This technique is most often used on corals. Few researchers around the world apply it to mollusk shells.

 

“Mollusks, and especially oysters, often have contorted and curved shell growth, and so it is important to know the animal's biology in detail before beginning sampling so that we can properly sample each year in the series,” Herbert said. “Oyster shells are also mineralogically complex, with part of the shell composed of aragonite and other parts composed of calcite. There are inherently different isotope ratios associated with each mineral type, so some expertise is also needed to determine which part of the shell to drill without mixing the two mineralogies.”

 

Herbert’s research expertise is molluscan biology, and isotope sclerochronology is one of the techniques frequently used. For her dissertation, Sliko had become proficient in using a special drill that proved to be essential for the success of their data collection.

 

“Instead of a hand-held drill, which cannot be held steady and does not allow for fine sampling, she used a computer-operated drill press that let us sample the Jamestown oysters in fine sub-millimeter increments,” Herbert said. “Without this approach, we could not have reproduced isotope records with sub-seasonal resolution. It was this combination of expertise and tools that led to our involvement in the project.”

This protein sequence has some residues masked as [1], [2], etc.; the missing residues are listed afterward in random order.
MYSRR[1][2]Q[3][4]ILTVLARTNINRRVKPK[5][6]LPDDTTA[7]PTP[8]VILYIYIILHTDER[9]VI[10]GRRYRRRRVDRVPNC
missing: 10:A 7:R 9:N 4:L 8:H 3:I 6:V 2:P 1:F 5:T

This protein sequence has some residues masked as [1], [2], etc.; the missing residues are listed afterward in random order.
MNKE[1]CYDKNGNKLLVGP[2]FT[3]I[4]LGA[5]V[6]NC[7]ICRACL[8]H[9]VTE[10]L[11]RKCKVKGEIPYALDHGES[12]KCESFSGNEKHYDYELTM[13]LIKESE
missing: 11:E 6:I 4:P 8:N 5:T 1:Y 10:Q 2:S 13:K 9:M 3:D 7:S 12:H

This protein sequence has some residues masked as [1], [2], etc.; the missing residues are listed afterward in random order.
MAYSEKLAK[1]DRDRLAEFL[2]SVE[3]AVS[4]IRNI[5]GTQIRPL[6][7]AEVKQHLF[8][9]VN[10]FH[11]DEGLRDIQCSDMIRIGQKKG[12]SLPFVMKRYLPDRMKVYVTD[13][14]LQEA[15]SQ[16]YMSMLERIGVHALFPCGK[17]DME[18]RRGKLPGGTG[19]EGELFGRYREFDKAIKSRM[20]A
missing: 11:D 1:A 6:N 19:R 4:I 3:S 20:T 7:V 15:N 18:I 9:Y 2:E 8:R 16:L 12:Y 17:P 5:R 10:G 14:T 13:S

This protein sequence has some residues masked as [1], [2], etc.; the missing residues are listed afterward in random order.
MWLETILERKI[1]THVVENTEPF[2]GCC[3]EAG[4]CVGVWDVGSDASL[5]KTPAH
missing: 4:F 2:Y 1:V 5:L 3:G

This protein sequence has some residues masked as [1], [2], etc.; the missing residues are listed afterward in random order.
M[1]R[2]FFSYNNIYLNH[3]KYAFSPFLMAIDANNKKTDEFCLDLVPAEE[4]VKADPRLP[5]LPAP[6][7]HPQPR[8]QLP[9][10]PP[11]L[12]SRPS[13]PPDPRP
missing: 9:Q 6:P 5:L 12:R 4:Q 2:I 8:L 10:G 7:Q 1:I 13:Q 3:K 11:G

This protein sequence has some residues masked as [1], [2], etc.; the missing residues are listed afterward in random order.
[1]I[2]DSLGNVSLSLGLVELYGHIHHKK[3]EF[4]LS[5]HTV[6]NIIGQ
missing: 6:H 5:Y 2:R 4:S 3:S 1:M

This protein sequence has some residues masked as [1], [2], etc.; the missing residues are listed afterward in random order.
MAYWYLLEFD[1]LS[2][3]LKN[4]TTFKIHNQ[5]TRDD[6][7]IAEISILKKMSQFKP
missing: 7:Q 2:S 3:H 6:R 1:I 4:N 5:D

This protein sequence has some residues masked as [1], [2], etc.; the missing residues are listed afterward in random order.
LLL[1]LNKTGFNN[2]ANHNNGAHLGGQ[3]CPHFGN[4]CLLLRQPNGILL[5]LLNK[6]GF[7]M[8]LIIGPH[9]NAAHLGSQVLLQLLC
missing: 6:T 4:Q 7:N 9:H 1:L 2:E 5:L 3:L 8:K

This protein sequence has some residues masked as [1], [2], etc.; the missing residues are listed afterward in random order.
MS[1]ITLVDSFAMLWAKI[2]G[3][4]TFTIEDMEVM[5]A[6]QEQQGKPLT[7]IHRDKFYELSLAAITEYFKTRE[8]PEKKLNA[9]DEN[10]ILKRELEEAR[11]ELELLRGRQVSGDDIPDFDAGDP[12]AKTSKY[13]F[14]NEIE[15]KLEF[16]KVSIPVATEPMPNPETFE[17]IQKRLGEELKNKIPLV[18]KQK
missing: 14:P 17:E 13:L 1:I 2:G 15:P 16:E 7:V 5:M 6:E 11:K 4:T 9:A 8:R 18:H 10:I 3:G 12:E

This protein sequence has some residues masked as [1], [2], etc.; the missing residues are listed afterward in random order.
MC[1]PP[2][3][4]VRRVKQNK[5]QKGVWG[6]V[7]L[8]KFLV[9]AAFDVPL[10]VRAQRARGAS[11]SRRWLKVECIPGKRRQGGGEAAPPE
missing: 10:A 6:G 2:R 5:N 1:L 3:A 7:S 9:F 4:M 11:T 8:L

Sliko had worked on far older fossil corals for her dissertation but the tiny shell fragments required that she write a new program to tell the computer exactly where to drill.

 

“Unlike fossil corals, which can be sliced into slabs and easily mounted on the drilling platform, we had to embed the oysters in epoxy to mount them on the drill,” she said. “There is a certain finesse to collecting the samples, as I typically collected less than 150 micrograms of ground-up oyster shell for each sample.  At that sample size, even breathing near the sample could blow it away.”